Equine Business Resources - The Real Cost of Owning a Horse

Horses October 31, 2012 Print Friendly and PDF

Important questions to ask yourself before purchasing a horse:

  1. Why do you want a horse?
  2. What will you use this horse for?
    • Pleasure, show, breeding stock, work horse, racing, etc.
  3. How are you going to care for the horse's daily needs?
  4. Where will you keep the horse?
    • At "home":
      • Barn/shelter - a barn can bring on more time and management care
      • Pasture - consider sectioning the pasture to rotate horses and keep pasture healthy
      • What type of fencing will you use?
      • What daily care and maintenance will be needed?
    • Boarding facility:
      • What are the costs?
      • What are the amenities?
  5. What are the expected costs?
    • Feed, medical care, upkeep, etc.
  6. Do you have horse knowledge?
    • Increase your knowledge by spending time with trainers and attending horse clinics
    • Do some research

Benefits/Concerns of Ownership

Benefits:

  • Horses are wonderful companions
  • Horse riding can be a lifelong hobby
  • Enhances self-esteem
  • Provides an opportunity to develop friendships with other riders/owners
  • Excellent form of exercise and recreation

Concerns:

  • Ongoing financial commitment
  • Great deal of time and physical labor involved
  • Horse knowledge is needed
  • Horses can live a long time, some up to 40 years
  • Requires daily care: stall cleaning, feeding, watering, and daily observation
  • Can cause accidents, even when practicing all safety precautions
  • Horses need exercise

Costs associated with ownership:

  1. Feeding ($100-$250 per month per horse)
    • Grain: (about $10 to $25 per 50 lb)
      • 1,000-lb horse needs 2 lb/day
    • Hay: (about $6 per bale)
      • 1,000-lb horse needs 20 lb/day
    • Supplements can vary in price
  2. Housing and fencing
    • Bedding is needed for stalls
    • Stall should be 12 ft x 12 ft
    • "Run-in shed" should be 90 to 150 square feet per animal
    • Pasture: two to three acres per horse is ideal space
    • Fencing: wood board, plastic PVC, V-mesh wire with a top board
    • Fences should be 4 to 5 ft high, with no sharp edges, narrow corners, or projections, and bottom fence and gates should be 8 to 12 in. off the ground (about $3 per foot)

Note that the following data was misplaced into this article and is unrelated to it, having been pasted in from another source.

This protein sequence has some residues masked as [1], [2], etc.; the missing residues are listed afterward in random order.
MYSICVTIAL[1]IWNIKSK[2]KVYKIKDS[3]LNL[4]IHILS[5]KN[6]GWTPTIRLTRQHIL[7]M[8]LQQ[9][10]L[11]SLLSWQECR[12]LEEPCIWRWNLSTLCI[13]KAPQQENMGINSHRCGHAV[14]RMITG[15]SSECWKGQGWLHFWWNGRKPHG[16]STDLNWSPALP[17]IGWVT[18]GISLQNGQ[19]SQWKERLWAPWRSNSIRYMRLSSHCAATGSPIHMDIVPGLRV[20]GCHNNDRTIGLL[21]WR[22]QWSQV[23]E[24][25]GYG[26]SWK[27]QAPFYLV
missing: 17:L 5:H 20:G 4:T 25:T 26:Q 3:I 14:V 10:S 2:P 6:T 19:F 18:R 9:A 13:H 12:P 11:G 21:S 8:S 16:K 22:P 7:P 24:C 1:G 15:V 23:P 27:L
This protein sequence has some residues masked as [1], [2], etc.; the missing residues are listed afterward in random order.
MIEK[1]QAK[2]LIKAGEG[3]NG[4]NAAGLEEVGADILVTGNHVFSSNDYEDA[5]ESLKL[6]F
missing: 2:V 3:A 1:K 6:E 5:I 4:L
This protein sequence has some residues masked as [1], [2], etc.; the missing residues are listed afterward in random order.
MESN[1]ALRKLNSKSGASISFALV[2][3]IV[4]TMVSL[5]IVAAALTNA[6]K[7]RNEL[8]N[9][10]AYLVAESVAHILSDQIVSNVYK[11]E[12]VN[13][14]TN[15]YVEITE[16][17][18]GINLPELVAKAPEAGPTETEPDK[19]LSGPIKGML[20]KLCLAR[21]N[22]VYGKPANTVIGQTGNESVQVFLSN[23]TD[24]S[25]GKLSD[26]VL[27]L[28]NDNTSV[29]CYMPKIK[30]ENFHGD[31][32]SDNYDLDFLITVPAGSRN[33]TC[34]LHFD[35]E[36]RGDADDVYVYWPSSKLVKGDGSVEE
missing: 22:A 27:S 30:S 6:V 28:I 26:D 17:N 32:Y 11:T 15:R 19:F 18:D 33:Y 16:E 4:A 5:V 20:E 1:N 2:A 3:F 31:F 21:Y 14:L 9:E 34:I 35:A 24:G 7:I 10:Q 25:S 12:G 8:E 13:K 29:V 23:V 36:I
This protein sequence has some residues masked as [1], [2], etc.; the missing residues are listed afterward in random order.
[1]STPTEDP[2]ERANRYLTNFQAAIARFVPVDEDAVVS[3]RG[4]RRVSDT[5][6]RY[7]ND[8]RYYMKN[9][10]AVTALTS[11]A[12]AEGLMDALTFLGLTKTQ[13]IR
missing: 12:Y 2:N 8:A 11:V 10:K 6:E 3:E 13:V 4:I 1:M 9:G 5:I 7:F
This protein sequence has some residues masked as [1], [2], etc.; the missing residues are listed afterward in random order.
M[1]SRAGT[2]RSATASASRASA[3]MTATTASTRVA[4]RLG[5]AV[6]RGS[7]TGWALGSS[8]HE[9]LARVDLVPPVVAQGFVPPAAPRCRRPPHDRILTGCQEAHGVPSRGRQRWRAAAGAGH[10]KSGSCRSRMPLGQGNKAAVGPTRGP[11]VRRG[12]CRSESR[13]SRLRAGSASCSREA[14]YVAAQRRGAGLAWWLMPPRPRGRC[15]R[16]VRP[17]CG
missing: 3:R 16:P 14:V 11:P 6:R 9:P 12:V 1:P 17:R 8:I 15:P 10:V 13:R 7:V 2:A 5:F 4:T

3. Boarding
    • Pasture ($75 to $300 per month)
    • Stall ($250 to $1,000 per month)
  4. Health care
    • Vaccines: done twice a year by you or a vet
      • Vaccines ($75 to $125)
      • Coggins test ($50 to $75 per year)
    • Deworming: done every six to eight weeks
      • Rotate products ($50 per year)
    • Teeth care: done one to two times a year ($75 to $200)
    • Hoof care: done every six to eight weeks
      • Trim ($25 to $50)
      • Front shoes-four shoes ($50 to $125)
      • Specialized care ($100 and up)
    • Emergency care
      • Surgery ($1,000 and up)
  5. Showing costs
    • Training and lessons
      • Monthly lessons ($200 and up per month) 
      • Full training with board ($1,000 and up per month)
    • Show fees
      • Local shows ($10 and up), large/national shows ($125 and up), and trainer fees ($50 and up)
    • Transportation fees
      • Gas from home to destination
    • Show apparel and equipment
      • Helmet, hat, boots, breeches, shirt, chaps, grooming supplies, tack, blankets, barn equipment
    • Insurance
      • To help prevent more expensive situations

Making ownership a long-term investment

  • Research local horse market before making a purchase
  • Budget cost of housing and care
  • Maintaining records and reevaluating expenses often can help with budgeting
  • Costs will vary because management and care for each horse are different
  • Buying land, with facilities, a truck, and a trailer are purchases that would be beneficial to those who might want to make horse ownership a long-term commitment

Additional Resources:

Horse Cost Calculator

Guide to First-Time Horse Ownership

Horse Ownership: Obligations, Costs, and Benefits

Virginia Cooperative Extension - Sample Livestock Budgets

Ranch Horse Enterprise Budget

Funded in part by the North Central Regional Center for Rural Development (NCRCRD)

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This work is supported by the USDA National Institute of Food and Agriculture, New Technologies for Ag Extension project.